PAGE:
This creates the “ot” schema and changes the user’s search path to look at the “OT” schema first before the default “public” schema. This has to be done because all of the insert statements in the “ot_data.sql” script directly reference the schema name i.e. “insert into OT.countries” but in other places the table is referenced without the schema name.

Next, change every create table statement to explicitly reference the schema. For example:

  • CREATE TABLE regions

    becomes 

  • CREATE TABLE OT.regions

Next, remove every “GENERATED BY DEFAULT AS IDENTITY” line. For example:

“GENERATED BY DEFAULT AS IDENTITY START WITH 320” — just delete these lines. I will blog about sequences some other time, but my colleague Bryn has explained in another blog why database sequences are not good in a distributed database and some alternatives. While they are not needed for the example database to work for our purposes, if you were doing something more production-ready you would want to replace sequences with UUIDs, Bryn’s blog explains this in exquisite detail.

Finally, remove all of the lines around foreign key constraints except for the primary keys. While YugabyteDB does support the constraint clause, it does not support “enable” or “disable.” Instead it is better to create them after a data load and delete them before a data load. In order to do that without duplicating the creation, it makes sense to delete them here and create them with “alter table” statements instead. Delete all of the foreign key constraint clauses except for the primary key clauses.

For example, in the OT.orders definition, remove:

CONSTRAINT fk_orders_customers 
      FOREIGN KEY( customer_id )
      REFERENCES customers( customer_id )
      ON DELETE CASCADE,
    CONSTRAINT fk_orders_employees 
      FOREIGN KEY( salesman_id )
      REFERENCES employees( employee_id ) 
      ON DELETE SET NULL

And the comma in the line above this clause. The orders table definition should be simplified to:

CREATE TABLE OT.orders
  (
    order_id DOUBLE PRECISION PRIMARY KEY,
    customer_id INT NOT NULL, -- fk
    status      VARCHAR( 20 ) NOT NULL ,
    salesman_id INT         , -- fk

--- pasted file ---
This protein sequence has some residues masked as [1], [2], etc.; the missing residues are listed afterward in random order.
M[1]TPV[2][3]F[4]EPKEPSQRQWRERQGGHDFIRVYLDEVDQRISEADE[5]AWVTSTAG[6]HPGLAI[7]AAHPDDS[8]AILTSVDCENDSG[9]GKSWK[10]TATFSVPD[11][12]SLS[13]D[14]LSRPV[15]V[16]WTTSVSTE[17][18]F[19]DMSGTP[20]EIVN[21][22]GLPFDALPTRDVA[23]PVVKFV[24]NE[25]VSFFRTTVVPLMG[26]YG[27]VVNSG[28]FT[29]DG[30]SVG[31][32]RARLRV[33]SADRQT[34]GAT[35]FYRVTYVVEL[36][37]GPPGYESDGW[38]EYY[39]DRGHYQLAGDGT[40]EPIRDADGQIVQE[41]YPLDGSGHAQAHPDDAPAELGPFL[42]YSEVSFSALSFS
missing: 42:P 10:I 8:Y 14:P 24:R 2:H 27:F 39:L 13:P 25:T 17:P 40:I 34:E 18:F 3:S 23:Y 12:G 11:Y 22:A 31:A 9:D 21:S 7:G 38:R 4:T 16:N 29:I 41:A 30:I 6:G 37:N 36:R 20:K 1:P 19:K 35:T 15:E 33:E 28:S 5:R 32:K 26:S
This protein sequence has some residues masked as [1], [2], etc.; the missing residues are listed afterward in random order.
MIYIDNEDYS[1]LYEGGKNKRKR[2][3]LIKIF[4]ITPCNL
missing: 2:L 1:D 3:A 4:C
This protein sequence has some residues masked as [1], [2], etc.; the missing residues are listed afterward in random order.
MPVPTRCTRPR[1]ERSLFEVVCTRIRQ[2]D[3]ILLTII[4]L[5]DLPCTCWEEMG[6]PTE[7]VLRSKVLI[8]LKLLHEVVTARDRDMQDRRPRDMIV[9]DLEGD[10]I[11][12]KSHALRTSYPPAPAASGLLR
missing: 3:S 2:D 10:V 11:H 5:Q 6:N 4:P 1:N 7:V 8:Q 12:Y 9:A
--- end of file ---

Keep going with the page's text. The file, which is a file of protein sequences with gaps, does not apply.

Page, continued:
order_date  TIMESTAMP(0) NOT NULL
  );

However, leave in all of the primary key constraint clauses. For example, order_items should remain:

CREATE TABLE OT.order_items
  (
    order_id   BIGINT                                , -- fk
    item_id    BIGINT                                ,
    product_id BIGINT NOT NULL                       , -- fk
    quantity   DECIMAL( 8, 2 ) NOT NULL                        ,
    unit_price DECIMAL( 8, 2 ) NOT NULL                        ,
    CONSTRAINT pk_order_items
      PRIMARY KEY( order_id, item_id )
  );

And the inventories table should remain:

CREATE TABLE OT.inventories
  (
    product_id   BIGINT        , -- fk
    warehouse_id BIGINT        , -- fk
    quantity     INT NOT NULL,
    CONSTRAINT pk_inventories
      PRIMARY KEY( product_id, warehouse_id )
  );

Those are all the changes required for the schema script.

ot_create_constraints.sql

In the beginning we made a copy of the “ot_schema.sql” script. Leave the “SET search_path TO OT,public;” at the top but erase everything except the create table statements. Each create_table statement should be changed to ALTER TABLE … ADD. The field definitions should be deleted and only the constraints should remain. For example the “order_items” constraint definition should be:

ALTER TABLE OT.order_items ADD
    CONSTRAINT fk_order_items_products
      FOREIGN KEY( product_id )
      REFERENCES products( product_id )
      ON DELETE CASCADE;
ALTER TABLE OT.order_items ADD
    CONSTRAINT fk_order_items_orders
      FOREIGN KEY( order_id )
      REFERENCES orders( order_id )
      ON DELETE CASCADE
  ;

Copy this to another file called ot_drop_constraints.sql.

ot_drop_constraints.sql

Change all of the “ALTER TABLE ADD” statements to “DROP” and add one per constraint. The entire output should look like this:

ALTER TABLE countries DROP CONSTRAINT fk_countries_regions;
ALTER TABLE locations DROP CONSTRAINT fk_locations_countries;
ALTER TABLE warehouses DROP CONSTRAINT fk_warehouses_locations;